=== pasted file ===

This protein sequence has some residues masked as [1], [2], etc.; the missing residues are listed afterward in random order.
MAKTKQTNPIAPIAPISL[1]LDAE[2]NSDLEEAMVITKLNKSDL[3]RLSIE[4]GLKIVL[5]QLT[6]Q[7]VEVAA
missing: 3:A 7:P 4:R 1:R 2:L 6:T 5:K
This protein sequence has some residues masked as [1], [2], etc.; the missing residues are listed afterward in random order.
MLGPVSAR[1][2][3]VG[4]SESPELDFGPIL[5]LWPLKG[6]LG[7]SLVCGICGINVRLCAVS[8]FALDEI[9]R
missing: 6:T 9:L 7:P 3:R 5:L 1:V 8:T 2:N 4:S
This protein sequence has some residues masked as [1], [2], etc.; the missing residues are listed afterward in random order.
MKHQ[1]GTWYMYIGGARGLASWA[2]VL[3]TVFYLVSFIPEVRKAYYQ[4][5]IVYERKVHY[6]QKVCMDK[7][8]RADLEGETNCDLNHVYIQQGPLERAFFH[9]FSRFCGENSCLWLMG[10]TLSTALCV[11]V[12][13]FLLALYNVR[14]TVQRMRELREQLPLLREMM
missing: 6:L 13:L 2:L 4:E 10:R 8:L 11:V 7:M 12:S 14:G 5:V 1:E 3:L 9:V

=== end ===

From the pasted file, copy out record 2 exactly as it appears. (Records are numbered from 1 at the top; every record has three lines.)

This protein sequence has some residues masked as [1], [2], etc.; the missing residues are listed afterward in random order.
MLGPVSAR[1][2][3]VG[4]SESPELDFGPIL[5]LWPLKG[6]LG[7]SLVCGICGINVRLCAVS[8]FALDEI[9]R
missing: 6:T 9:L 7:P 3:R 5:L 1:V 8:T 2:N 4:S